SEOUL • South Korea proposed holding talks on Jan 9 with North Korea to discuss participation in the Winter Olympics next month, a move that may ease tensions over the country’s nuclear programme.
South Korea is suggesting that high-ranking officials from both sides meet at the border village of Panmunjom, Unification Minister Cho Myounggyon told reporters in Seoul yesterday.
It would be the first formal meeting between the two Koreas since 2015.
“We expect to sit down with North Korea face to face and frankly discuss mutual interests aimed at better inter-Korean relations,” Cho said, reaffirming the government’s willingness to talk to Kim’s regime without conditions.
“We look forward to Pyongyang’s positive reaction to this.”
South Korea is looking to move quickly after North Korean leader Kim Jong-un proposed talks with Seoul in a New Year’s Day address, one of the most promising peace overtures since Donald Trump took office.
The US president has led a campaign to increase sanctions on Kim’s regime and threatened military action to dismantle his nuclear programme.
South Korea coordinated with the US before making its proposal to North Korea, Cho said.
In addition to clearing the way for North Korea’s participation in the Olympics, Seoul wanted to use the opportunity to rebuild overall relations, he said.
Many obstacles remain toward a deal that could prompt North Korea to give up its nuclear weapons, which Kim on Monday said were essential to deter a US invasion.
Past efforts at dialogue have failed in the past, and the US has said it will never accept North Korea as a nuclear power.
Still, the possibility of talks reduces the odds of a military conflict, which had seemed more probable as North Korea tested weapons and Trump issued threats.
While Kim claims to have the capability to strike anywhere in the US with a nuclear weapon, analysts say it’s unclear if a warhead would be able to survive reentry to the Earth’s atmosphere and target specific locations.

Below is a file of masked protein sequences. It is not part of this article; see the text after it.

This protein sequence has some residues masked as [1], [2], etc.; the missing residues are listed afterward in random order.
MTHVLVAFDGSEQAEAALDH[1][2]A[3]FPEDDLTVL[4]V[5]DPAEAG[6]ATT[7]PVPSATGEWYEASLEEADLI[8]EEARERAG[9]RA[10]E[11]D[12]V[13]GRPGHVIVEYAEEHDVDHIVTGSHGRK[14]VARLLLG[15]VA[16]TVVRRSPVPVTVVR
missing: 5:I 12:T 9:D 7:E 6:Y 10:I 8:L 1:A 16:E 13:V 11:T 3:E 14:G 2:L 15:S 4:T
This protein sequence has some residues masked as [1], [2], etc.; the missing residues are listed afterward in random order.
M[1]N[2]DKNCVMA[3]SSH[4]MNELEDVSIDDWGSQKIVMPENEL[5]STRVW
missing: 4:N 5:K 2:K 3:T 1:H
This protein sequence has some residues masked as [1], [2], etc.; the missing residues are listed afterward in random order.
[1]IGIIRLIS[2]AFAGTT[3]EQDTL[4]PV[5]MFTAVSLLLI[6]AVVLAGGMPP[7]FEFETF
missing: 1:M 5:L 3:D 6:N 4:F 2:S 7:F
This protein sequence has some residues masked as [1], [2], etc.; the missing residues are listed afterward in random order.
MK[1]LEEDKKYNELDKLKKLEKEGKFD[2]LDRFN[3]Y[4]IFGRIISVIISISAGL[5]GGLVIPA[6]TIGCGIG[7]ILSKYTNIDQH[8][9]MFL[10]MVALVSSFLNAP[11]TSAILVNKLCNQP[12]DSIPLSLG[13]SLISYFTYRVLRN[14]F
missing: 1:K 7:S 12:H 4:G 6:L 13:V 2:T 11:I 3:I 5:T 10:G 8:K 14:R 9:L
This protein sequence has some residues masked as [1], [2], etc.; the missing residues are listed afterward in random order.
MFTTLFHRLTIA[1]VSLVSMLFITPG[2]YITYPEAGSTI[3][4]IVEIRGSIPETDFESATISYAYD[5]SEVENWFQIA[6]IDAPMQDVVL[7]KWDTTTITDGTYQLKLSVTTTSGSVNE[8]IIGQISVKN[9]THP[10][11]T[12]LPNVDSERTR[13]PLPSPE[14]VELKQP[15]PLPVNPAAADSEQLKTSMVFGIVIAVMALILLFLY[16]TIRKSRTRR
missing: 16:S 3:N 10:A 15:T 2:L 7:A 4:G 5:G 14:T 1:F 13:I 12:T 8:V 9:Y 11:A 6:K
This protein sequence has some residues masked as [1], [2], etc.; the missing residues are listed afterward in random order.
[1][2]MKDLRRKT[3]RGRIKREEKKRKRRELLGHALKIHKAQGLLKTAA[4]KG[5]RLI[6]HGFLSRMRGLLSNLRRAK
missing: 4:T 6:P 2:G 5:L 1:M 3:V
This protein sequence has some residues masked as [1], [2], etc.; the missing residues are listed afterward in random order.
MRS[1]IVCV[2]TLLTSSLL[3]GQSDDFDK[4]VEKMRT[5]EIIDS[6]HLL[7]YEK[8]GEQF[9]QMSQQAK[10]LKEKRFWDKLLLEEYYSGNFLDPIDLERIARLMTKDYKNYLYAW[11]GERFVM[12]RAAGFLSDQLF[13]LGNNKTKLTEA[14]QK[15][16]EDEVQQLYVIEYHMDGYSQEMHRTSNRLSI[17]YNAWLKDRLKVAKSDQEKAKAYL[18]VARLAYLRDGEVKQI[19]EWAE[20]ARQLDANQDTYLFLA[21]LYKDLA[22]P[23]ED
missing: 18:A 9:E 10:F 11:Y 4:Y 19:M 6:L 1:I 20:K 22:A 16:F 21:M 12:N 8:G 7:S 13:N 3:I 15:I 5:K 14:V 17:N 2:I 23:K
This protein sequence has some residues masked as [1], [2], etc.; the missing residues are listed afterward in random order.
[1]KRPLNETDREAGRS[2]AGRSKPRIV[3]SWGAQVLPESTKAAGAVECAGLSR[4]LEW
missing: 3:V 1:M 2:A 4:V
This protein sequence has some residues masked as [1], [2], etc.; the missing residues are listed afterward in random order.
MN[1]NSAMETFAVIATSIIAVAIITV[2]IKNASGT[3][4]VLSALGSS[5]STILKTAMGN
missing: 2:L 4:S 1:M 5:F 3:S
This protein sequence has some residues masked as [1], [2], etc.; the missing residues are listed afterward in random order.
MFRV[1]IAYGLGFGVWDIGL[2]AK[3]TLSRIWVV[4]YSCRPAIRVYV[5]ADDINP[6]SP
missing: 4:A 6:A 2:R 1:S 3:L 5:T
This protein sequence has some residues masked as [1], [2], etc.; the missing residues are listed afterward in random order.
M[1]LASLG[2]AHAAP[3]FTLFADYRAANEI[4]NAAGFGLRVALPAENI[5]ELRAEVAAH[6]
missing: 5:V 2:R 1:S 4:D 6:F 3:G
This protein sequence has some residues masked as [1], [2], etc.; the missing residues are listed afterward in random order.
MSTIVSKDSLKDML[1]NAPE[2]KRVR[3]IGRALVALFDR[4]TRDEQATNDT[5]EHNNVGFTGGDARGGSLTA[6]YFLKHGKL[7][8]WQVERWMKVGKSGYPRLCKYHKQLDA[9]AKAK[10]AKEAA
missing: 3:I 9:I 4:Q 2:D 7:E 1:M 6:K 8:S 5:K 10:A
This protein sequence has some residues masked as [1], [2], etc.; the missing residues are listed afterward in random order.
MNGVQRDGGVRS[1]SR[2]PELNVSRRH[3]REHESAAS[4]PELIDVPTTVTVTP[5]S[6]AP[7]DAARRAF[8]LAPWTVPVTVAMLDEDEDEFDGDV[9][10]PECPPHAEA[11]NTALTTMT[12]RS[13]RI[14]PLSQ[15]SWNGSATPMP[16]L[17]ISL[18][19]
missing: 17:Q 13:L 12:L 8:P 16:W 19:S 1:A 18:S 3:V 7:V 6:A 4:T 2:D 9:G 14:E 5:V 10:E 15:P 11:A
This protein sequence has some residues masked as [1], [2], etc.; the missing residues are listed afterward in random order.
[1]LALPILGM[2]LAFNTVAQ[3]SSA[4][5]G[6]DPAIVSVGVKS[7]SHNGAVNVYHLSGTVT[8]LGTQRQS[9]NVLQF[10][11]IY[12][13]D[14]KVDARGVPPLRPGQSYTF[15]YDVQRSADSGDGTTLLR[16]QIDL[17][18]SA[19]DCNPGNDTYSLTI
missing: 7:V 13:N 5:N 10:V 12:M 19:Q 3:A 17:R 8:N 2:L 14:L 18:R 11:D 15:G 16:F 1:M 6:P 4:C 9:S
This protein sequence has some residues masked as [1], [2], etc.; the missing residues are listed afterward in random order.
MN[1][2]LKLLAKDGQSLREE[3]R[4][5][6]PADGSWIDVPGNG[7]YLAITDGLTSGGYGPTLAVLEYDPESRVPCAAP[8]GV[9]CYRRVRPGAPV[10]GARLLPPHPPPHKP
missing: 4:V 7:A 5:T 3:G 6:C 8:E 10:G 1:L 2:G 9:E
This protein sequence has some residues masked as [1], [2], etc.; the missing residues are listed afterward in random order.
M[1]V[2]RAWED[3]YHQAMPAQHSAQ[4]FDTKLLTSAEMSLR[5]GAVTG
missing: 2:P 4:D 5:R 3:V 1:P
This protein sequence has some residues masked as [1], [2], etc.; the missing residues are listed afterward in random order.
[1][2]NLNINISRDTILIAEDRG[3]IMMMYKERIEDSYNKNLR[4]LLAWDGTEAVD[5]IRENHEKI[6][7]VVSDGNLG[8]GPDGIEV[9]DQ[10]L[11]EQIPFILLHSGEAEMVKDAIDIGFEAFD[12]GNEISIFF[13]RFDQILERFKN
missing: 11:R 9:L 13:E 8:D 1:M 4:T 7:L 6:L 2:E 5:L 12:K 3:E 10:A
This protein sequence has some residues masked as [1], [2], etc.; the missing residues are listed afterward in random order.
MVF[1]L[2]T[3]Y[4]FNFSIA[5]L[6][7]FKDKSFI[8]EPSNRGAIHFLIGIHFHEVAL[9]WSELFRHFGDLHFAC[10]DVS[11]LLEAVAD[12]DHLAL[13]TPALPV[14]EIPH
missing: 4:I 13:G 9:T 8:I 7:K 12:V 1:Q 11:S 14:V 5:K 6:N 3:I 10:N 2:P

Any talks are likely to have only a limited outcome as South Korea relies on the US for defence and wouldn’t want to undermine Trump’s push to enforce sanctions against North Korea, said Lee Ho-ryung, chief of North Korean studies at the Korea Institute for Defence Analyses.
Easy measures include humanitarian assistance and reuniting separated families, he said.
“The detente could last throughout this year, but it’s too hasty to expect too much from this meeting,” Lee said.
“If the South believes that having eye contact with North Korean officials at the Olympics would lead to a shift of the situation, that would be only wishful thinking.”
China, North Korea’s largest trading partner, welcomed the push for talks and called on both Koreas to take the opportunity to improve ties.
China has long called for negotiations to reduce tensions.
“It is a good thing,” Geng Shuang, a spokesman for China’s foreign ministry, told reporters in Beijing yesterday.
Earlier, South Korean President Moon Jae-in (picture) ordered his government to act swiftly on Kim’s offer.
Since taking power last year, Moon has sought to ease tensions with North Korea through dialogue, offers of aid and an invitation to participate in the Olympic Games in Pyeongchang, a city not far from the border dividing the Korean Peninsula.
“Improving inter-Korean relations and resolving the North Korean nuclear issue are not separate from each other,” Moon said.
Any talks must be closely coordinated with South Korea’s allies and the international community, he added.